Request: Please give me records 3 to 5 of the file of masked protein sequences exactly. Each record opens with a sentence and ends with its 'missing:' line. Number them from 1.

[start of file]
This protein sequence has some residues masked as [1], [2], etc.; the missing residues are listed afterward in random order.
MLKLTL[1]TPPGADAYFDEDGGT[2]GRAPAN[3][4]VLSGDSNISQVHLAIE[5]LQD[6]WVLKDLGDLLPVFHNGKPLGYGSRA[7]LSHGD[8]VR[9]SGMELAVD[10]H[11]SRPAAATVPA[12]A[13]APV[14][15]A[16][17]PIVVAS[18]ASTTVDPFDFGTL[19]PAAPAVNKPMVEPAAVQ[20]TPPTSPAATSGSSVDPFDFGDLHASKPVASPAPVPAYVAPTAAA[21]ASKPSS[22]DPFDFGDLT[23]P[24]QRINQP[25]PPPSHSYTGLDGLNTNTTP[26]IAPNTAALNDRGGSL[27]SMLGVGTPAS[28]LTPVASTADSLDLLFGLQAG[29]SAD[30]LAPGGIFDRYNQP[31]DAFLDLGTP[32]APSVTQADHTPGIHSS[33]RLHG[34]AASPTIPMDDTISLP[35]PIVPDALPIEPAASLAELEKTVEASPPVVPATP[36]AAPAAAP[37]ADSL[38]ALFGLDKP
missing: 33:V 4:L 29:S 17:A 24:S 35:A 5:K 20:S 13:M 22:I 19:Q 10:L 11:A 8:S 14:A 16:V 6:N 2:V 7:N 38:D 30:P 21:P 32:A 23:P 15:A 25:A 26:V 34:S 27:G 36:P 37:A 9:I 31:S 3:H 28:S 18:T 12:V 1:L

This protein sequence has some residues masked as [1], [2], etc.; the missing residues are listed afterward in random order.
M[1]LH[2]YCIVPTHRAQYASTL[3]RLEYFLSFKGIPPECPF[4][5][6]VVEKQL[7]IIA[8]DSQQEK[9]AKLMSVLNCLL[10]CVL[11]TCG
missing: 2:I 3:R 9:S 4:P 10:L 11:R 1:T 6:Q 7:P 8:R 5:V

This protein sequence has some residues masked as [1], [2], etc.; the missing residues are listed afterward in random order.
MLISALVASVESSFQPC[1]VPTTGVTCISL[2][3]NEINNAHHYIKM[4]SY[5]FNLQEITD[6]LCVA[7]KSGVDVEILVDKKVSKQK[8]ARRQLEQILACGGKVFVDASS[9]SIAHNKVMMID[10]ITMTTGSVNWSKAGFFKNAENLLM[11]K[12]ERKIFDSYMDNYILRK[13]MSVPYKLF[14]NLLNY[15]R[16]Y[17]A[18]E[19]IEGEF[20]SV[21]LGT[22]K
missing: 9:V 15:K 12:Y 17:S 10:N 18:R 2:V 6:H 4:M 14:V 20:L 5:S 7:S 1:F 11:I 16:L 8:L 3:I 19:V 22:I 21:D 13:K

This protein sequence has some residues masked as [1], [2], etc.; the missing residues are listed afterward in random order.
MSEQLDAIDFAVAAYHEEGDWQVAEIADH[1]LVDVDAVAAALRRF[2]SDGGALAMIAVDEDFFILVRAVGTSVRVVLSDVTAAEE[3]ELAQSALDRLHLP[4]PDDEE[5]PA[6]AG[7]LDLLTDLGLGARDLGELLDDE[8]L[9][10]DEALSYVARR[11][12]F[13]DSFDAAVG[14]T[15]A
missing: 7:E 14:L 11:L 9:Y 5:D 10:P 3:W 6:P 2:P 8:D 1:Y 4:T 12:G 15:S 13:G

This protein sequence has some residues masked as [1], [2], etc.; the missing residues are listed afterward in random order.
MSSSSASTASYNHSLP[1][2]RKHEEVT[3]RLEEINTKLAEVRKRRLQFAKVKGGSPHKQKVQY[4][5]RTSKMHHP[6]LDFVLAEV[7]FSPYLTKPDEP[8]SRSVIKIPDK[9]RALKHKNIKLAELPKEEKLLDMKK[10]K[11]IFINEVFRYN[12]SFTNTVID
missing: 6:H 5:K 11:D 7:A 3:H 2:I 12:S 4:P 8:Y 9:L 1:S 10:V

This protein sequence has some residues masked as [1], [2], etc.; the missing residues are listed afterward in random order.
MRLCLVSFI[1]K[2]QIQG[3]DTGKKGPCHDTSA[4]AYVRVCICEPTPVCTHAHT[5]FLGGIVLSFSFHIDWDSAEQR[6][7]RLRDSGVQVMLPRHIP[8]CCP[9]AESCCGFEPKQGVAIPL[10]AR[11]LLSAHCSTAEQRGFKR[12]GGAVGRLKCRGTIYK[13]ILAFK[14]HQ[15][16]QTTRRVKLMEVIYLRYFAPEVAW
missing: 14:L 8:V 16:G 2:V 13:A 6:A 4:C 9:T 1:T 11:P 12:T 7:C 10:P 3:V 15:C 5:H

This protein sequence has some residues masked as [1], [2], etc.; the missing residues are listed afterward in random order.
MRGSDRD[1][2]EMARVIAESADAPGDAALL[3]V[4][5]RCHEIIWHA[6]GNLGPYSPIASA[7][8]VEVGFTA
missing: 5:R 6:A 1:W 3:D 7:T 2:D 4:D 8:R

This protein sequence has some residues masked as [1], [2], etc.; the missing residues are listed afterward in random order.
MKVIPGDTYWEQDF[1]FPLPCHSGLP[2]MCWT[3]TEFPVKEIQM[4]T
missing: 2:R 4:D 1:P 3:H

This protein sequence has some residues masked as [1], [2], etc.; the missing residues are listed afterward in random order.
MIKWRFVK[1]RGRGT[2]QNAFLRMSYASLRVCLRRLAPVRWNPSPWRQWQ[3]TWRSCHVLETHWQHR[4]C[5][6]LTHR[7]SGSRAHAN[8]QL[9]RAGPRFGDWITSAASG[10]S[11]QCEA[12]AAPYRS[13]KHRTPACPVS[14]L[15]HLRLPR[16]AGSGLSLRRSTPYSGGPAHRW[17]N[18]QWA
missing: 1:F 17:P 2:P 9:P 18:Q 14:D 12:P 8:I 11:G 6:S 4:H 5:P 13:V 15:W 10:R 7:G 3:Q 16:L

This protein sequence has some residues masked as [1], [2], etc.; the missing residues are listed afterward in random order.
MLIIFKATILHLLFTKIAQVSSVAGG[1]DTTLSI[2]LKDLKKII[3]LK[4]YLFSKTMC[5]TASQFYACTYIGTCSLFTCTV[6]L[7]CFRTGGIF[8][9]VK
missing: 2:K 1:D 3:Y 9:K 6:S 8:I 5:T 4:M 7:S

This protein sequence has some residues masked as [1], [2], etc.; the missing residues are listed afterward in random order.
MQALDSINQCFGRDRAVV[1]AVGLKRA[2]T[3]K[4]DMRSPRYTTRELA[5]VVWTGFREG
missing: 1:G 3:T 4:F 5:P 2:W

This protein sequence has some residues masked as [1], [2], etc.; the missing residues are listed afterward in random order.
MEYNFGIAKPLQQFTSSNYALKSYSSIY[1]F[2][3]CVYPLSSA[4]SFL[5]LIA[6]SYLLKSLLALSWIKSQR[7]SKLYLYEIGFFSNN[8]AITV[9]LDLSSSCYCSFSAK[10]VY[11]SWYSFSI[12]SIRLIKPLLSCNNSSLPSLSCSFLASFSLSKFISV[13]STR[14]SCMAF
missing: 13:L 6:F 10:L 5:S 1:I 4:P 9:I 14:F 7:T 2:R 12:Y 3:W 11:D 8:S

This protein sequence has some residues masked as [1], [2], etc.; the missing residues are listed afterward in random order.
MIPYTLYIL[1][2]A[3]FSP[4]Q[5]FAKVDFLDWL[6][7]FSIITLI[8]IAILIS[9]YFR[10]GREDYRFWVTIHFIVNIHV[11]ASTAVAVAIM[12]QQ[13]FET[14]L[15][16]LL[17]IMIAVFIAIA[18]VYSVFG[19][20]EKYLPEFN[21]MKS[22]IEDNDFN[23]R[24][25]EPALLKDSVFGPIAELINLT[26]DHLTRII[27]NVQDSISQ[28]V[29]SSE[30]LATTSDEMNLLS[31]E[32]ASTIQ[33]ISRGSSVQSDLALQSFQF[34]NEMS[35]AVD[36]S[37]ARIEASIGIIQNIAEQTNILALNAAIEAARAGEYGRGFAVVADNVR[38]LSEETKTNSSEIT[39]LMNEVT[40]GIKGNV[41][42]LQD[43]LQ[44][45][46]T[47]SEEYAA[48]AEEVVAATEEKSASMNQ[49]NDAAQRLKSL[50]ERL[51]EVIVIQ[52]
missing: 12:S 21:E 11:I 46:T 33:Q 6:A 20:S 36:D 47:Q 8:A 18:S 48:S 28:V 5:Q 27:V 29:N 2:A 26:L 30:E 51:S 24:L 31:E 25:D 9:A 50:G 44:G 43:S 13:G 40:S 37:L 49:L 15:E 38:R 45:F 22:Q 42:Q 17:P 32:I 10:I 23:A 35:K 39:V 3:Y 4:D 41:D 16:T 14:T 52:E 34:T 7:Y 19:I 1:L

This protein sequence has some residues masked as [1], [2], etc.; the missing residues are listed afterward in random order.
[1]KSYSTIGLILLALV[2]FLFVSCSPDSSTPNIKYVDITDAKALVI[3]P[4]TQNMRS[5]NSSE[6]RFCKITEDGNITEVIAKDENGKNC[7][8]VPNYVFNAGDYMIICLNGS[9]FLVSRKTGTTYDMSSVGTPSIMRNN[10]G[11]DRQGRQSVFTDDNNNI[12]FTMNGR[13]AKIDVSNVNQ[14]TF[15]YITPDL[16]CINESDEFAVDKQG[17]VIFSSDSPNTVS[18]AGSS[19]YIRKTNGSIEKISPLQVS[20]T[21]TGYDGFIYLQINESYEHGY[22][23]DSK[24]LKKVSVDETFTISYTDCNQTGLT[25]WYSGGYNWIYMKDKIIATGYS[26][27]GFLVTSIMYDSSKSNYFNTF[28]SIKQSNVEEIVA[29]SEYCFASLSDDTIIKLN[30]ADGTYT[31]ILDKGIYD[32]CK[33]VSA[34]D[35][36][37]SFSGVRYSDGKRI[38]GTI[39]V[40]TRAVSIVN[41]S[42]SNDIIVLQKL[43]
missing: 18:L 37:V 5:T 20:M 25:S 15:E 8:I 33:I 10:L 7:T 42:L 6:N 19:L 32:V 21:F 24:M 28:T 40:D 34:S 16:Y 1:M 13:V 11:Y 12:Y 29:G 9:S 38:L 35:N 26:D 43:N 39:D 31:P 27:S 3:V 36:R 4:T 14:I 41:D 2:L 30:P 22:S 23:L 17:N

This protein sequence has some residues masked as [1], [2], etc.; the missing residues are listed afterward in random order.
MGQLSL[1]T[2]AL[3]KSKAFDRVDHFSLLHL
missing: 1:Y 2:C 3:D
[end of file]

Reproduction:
This protein sequence has some residues masked as [1], [2], etc.; the missing residues are listed afterward in random order.
MLISALVASVESSFQPC[1]VPTTGVTCISL[2][3]NEINNAHHYIKM[4]SY[5]FNLQEITD[6]LCVA[7]KSGVDVEILVDKKVSKQK[8]ARRQLEQILACGGKVFVDASS[9]SIAHNKVMMID[10]ITMTTGSVNWSKAGFFKNAENLLM[11]K[12]ERKIFDSYMDNYILRK[13]MSVPYKLF[14]NLLNY[15]R[16]Y[17]A[18]E[19]IEGEF[20]SV[21]LGT[22]K
missing: 9:V 15:K 12:Y 17:S 10:N 18:R 2:V 6:H 4:M 14:V 20:L 5:S 7:S 1:F 11:I 16:L 8:L 3:I 19:V 22:I 21:D 13:K

This protein sequence has some residues masked as [1], [2], etc.; the missing residues are listed afterward in random order.
MSEQLDAIDFAVAAYHEEGDWQVAEIADH[1]LVDVDAVAAALRRF[2]SDGGALAMIAVDEDFFILVRAVGTSVRVVLSDVTAAEE[3]ELAQSALDRLHLP[4]PDDEE[5]PA[6]AG[7]LDLLTDLGLGARDLGELLDDE[8]L[9][10]DEALSYVARR[11][12]F[13]DSFDAAVG[14]T[15]A
missing: 7:E 14:L 11:L 9:Y 5:D 10:P 3:W 6:P 2:P 8:D 1:Y 4:T 12:G 15:S 13:G

This protein sequence has some residues masked as [1], [2], etc.; the missing residues are listed afterward in random order.
MSSSSASTASYNHSLP[1][2]RKHEEVT[3]RLEEINTKLAEVRKRRLQFAKVKGGSPHKQKVQY[4][5]RTSKMHHP[6]LDFVLAEV[7]FSPYLTKPDEP[8]SRSVIKIPDK[9]RALKHKNIKLAELPKEEKLLDMKK[10]K[11]IFINEVFRYN[12]SFTNTVID
missing: 6:H 5:K 11:D 7:A 3:H 2:I 12:S 4:P 8:Y 9:L 1:S 10:V